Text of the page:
Many business owners and entrepreneurs grapple with whether they should have a long-term incentive (LTI) plan. Inevitably, that simple question leads to numerous others: Will it make a difference in attracting and retaining the best employees? Which employees should be eligible? What are the metrics for vesting or payout? How will it impact my bottom line? What type of plan is right for my business? When is the right time to put an LTI into place?
Each of these questions on its own can be difficult for a business owner to answer. Taken together, they can feel overwhelming and prevent or delay entrepreneurs from putting an LTI into place, despite the benefits to employees as well as to the long-term growth and value of the business.
In my work as head of Fortis Law Partners corporate and securities practice, I counsel and educate entrepreneurs on a variety of topics, including LTIs. I usually advise them that putting an LTI into place is an excellent idea for the following reasons:
Leaders need their team members to care as much as they do about the long-term growth and profitability of the company. LTIs are an essential way to motivate, reward and retain key employees. Many entrepreneurs rely heavily on them, especially in the early stages of the business when they may not be able to provide employees with as much monetary compensation as is desired or deserved.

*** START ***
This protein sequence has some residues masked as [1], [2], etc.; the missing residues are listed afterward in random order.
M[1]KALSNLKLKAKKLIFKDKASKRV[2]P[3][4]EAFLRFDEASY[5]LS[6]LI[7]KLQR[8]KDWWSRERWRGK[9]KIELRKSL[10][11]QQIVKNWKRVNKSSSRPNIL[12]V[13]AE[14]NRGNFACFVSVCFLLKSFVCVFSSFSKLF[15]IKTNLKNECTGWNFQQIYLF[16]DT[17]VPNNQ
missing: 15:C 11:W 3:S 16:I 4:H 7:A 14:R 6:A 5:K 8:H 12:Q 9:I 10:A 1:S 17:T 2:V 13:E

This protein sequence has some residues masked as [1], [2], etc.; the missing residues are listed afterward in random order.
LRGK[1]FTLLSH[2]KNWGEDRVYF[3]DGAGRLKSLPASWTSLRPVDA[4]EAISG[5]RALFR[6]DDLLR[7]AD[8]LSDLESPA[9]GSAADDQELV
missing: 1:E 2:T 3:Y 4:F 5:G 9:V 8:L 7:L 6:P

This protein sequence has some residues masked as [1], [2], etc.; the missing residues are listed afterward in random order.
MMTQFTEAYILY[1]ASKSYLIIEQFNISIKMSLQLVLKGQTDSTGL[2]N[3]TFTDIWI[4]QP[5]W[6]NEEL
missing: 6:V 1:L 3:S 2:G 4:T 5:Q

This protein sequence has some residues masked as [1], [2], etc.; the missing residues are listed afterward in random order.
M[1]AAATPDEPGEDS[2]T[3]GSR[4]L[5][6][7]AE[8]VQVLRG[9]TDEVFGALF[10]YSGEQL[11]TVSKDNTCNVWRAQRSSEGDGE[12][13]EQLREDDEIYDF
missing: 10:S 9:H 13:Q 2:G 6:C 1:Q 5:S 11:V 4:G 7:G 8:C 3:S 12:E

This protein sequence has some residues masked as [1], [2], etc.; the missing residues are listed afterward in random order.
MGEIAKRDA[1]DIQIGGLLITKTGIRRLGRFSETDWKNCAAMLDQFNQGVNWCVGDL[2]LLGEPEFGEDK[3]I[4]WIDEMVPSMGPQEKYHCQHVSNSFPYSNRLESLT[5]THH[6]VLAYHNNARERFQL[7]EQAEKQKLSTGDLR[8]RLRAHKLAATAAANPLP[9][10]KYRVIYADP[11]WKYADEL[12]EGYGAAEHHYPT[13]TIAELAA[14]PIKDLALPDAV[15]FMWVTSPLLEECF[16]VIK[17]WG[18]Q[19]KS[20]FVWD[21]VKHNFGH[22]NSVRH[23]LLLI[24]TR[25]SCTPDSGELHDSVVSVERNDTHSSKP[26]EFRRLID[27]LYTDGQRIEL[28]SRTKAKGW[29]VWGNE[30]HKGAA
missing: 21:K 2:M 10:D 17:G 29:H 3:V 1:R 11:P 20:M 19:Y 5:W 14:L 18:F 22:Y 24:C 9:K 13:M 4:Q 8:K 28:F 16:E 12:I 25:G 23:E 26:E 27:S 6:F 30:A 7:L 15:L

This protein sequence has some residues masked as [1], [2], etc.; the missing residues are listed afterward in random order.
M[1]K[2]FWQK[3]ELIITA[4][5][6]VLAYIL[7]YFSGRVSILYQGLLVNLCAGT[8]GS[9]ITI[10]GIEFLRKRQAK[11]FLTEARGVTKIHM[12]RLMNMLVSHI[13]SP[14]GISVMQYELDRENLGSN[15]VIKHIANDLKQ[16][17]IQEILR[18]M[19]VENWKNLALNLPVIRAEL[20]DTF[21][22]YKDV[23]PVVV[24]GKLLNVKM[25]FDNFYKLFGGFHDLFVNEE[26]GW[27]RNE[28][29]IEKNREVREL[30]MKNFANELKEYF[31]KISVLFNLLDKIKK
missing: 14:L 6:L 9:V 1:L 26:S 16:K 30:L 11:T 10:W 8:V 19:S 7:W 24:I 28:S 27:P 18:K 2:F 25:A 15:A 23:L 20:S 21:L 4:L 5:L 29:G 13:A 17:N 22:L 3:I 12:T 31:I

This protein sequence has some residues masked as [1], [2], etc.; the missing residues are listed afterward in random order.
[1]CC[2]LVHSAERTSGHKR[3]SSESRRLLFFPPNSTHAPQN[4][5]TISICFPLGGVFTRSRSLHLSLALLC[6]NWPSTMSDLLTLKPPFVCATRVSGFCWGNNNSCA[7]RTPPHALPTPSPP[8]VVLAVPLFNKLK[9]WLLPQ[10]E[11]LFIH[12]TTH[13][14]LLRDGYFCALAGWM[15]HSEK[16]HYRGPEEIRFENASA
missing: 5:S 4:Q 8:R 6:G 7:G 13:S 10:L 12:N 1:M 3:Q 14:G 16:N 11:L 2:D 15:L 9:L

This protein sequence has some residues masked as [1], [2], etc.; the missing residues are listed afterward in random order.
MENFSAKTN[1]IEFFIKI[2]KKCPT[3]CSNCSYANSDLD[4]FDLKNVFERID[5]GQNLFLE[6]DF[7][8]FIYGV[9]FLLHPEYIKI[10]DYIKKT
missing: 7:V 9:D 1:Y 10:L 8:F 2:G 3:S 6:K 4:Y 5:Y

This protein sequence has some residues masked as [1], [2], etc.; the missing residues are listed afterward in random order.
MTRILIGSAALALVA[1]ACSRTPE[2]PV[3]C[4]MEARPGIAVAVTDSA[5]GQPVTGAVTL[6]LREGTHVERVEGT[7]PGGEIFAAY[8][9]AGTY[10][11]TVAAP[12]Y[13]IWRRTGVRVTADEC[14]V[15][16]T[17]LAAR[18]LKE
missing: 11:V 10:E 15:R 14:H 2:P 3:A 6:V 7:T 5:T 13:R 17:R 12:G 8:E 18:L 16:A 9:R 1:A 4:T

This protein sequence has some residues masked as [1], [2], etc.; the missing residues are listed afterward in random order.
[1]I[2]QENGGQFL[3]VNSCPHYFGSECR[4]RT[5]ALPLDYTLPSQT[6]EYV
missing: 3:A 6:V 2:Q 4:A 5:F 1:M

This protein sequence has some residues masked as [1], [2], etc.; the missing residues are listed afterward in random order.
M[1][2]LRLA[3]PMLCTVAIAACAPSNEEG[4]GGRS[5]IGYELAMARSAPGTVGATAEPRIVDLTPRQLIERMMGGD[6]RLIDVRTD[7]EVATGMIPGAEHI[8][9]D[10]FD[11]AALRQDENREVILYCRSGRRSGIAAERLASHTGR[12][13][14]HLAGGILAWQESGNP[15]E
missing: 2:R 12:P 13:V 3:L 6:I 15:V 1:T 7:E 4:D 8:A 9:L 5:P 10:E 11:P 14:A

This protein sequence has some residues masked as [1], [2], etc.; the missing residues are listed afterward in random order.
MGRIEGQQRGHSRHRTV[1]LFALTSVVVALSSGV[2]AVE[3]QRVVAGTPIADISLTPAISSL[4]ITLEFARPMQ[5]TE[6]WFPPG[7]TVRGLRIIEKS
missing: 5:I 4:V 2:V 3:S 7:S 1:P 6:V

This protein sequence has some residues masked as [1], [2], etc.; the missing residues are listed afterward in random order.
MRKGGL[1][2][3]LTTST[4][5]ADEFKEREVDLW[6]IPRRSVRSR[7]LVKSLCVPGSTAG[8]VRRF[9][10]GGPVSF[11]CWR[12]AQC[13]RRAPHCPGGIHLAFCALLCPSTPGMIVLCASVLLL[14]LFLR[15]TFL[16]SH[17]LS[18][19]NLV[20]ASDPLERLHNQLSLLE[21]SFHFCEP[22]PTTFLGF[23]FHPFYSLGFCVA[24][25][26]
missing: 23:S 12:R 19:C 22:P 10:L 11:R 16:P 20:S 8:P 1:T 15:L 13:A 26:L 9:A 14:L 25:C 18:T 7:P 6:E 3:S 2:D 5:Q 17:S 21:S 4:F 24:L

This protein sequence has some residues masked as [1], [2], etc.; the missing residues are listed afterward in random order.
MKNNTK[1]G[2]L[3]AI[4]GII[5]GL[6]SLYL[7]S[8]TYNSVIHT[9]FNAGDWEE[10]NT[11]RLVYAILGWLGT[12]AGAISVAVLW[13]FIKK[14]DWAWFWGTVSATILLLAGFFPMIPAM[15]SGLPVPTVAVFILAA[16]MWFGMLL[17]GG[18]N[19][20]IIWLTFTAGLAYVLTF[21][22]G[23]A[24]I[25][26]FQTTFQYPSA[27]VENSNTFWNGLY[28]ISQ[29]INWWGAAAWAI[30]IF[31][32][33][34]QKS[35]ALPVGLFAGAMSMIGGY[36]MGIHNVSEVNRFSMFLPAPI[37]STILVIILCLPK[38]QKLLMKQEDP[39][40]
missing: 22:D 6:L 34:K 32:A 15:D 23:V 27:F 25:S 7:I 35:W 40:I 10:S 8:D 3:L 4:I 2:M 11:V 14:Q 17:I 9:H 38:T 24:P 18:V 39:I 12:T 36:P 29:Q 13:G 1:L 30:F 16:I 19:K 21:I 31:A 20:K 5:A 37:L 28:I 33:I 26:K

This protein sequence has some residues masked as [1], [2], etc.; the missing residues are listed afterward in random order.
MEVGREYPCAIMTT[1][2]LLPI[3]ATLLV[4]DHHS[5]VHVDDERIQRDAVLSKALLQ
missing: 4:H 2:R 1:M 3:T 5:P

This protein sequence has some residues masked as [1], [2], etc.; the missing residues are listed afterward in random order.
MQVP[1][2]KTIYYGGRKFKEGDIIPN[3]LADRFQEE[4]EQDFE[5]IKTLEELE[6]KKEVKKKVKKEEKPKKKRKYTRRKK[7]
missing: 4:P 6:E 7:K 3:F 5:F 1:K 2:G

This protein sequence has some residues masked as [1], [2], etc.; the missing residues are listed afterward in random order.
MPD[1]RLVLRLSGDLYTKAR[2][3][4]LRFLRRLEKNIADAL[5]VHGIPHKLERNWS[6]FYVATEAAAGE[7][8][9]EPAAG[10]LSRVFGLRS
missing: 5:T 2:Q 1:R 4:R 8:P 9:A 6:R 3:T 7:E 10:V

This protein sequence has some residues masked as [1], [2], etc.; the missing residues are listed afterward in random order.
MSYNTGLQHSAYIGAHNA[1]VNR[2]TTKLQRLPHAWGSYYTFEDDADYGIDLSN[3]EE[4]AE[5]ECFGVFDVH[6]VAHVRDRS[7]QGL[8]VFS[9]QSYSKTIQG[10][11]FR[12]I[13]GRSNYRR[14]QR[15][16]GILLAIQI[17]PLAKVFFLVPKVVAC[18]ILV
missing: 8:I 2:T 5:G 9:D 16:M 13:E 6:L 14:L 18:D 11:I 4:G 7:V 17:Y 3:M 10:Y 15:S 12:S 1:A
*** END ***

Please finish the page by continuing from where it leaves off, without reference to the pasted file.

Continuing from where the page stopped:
Properly structured LTIs can offer significant tax and accounting advantages. The key words here are “properly structured.” Entrepreneurs don’t always grasp just how important it is to design and implement the right kind of long-term incentive plan for their type of company.
Venture capital investors often expect companies to have an LTI plan in place or, at a minimum, to have already set aside 10% to 15% of their stock for employee incentives. Ideally, the best time to develop an LTI plan is as the company approaches or reaches $1 million in revenue and the owner begins to think about raising their first round of venture capital.
There are many different LTI vehicles and many different considerations—from business goals to company culture to eventual exit strategy—to take into account when deciding which LTI will create the most value for both employer and employee. I have met with entrepreneurs who’ve spent days, weeks or even months building out their own LTI plan. They bring it to me for review only to find that it is not properly structured, violates securities laws, creates unintended tax consequences, puts a monkey wrench into their future exit plans or otherwise is just not the right structure for their business.
To avoid these unintended consequences and the costly fees associated with remedying errors, business owners will be better off retaining competent legal counsel prior to establishing an LTI. In part two of this series, we’ll explore the different types of long-term incentive plans and their respective pros and cons.